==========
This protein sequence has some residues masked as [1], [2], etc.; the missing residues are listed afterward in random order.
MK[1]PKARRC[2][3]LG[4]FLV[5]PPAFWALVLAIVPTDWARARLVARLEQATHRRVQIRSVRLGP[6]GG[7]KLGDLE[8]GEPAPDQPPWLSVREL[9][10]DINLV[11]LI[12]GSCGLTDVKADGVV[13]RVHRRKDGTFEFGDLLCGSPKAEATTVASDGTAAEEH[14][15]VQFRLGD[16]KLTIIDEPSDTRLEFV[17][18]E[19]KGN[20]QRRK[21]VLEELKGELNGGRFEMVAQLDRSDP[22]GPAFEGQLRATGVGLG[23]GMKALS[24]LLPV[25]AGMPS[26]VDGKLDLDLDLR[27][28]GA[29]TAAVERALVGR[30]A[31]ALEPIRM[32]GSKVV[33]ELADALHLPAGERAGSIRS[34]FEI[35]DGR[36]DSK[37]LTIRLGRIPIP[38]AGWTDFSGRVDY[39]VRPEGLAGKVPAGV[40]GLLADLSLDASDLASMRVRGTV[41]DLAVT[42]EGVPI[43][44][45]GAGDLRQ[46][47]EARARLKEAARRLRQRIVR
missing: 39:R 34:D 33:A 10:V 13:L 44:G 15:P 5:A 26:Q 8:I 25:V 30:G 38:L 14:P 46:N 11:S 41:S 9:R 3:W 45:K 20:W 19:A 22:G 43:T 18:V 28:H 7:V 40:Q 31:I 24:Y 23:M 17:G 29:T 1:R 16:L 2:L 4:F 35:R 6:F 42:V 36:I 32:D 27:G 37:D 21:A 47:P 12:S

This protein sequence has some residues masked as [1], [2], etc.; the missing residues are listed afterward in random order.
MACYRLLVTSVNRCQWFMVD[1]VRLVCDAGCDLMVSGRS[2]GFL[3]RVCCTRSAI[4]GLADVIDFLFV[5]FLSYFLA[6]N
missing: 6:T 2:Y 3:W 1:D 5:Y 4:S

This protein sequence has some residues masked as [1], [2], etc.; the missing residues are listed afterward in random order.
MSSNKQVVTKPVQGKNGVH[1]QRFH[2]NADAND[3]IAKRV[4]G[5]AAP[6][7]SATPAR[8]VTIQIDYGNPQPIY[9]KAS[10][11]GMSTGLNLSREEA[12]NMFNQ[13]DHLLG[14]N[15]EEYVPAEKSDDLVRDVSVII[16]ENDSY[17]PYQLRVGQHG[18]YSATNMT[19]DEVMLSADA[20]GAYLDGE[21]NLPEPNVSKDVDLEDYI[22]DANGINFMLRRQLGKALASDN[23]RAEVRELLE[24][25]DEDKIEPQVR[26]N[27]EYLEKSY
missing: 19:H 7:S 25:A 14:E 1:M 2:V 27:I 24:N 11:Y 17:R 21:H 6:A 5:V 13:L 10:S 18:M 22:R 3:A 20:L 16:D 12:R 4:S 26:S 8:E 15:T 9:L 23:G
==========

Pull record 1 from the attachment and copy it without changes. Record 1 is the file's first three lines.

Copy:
This protein sequence has some residues masked as [1], [2], etc.; the missing residues are listed afterward in random order.
MK[1]PKARRC[2][3]LG[4]FLV[5]PPAFWALVLAIVPTDWARARLVARLEQATHRRVQIRSVRLGP[6]GG[7]KLGDLE[8]GEPAPDQPPWLSVREL[9][10]DINLV[11]LI[12]GSCGLTDVKADGVV[13]RVHRRKDGTFEFGDLLCGSPKAEATTVASDGTAAEEH[14][15]VQFRLGD[16]KLTIIDEPSDTRLEFV[17][18]E[19]KGN[20]QRRK[21]VLEELKGELNGGRFEMVAQLDRSDP[22]GPAFEGQLRATGVGLG[23]GMKALS[24]LLPV[25]AGMPS[26]VDGKLDLDLDLR[27][28]GA[29]TAAVERALVGR[30]A[31]ALEPIRM[32]GSKVV[33]ELADALHLPAGERAGSIRS[34]FEI[35]DGR[36]DSK[37]LTIRLGRIPIP[38]AGWTDFSGRVDY[39]VRPEGLAGKVPAGV[40]GLLADLSLDASDLASMRVRGTV[41]DLAVT[42]EGVPI[43][44][45]GAGDLRQ[46][47]EARARLKEAARRLRQRIVR
missing: 39:R 34:D 33:A 10:V 13:L 44:G 15:P 5:A 26:Q 8:I 25:V 30:G 38:L 14:P 46:N 11:S 41:S 9:R 3:W 45:K 20:W 19:A 22:G 43:T 18:V 28:H 7:V 40:Q 31:I 24:Y 23:M 17:G 29:T 1:R 16:L 2:L 4:F 35:R 6:F 42:V 36:I 32:D 27:G 37:D 21:A 47:P 12:S